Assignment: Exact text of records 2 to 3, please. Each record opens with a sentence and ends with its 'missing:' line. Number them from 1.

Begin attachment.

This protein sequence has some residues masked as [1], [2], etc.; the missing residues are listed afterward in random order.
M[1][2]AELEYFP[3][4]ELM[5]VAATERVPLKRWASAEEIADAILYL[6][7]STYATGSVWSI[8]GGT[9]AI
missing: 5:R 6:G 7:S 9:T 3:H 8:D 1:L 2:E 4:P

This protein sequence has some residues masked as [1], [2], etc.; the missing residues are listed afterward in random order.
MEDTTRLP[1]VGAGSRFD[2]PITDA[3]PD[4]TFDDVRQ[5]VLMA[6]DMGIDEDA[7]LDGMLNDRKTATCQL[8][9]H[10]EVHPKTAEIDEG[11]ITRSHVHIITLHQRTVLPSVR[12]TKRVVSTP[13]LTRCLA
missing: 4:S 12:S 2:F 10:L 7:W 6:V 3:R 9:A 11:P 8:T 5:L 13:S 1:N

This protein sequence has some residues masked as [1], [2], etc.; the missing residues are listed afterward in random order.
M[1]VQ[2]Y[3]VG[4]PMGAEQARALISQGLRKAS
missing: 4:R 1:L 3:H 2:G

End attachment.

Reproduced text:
This protein sequence has some residues masked as [1], [2], etc.; the missing residues are listed afterward in random order.
MEDTTRLP[1]VGAGSRFD[2]PITDA[3]PD[4]TFDDVRQ[5]VLMA[6]DMGIDEDA[7]LDGMLNDRKTATCQL[8][9]H[10]EVHPKTAEIDEG[11]ITRSHVHIITLHQRTVLPSVR[12]TKRVVSTP[13]LTRCLA
missing: 4:S 12:S 2:F 10:L 7:W 6:V 3:R 9:A 11:P 8:T 5:L 13:S 1:N

This protein sequence has some residues masked as [1], [2], etc.; the missing residues are listed afterward in random order.
M[1]VQ[2]Y[3]VG[4]PMGAEQARALISQGLRKAS
missing: 4:R 1:L 3:H 2:G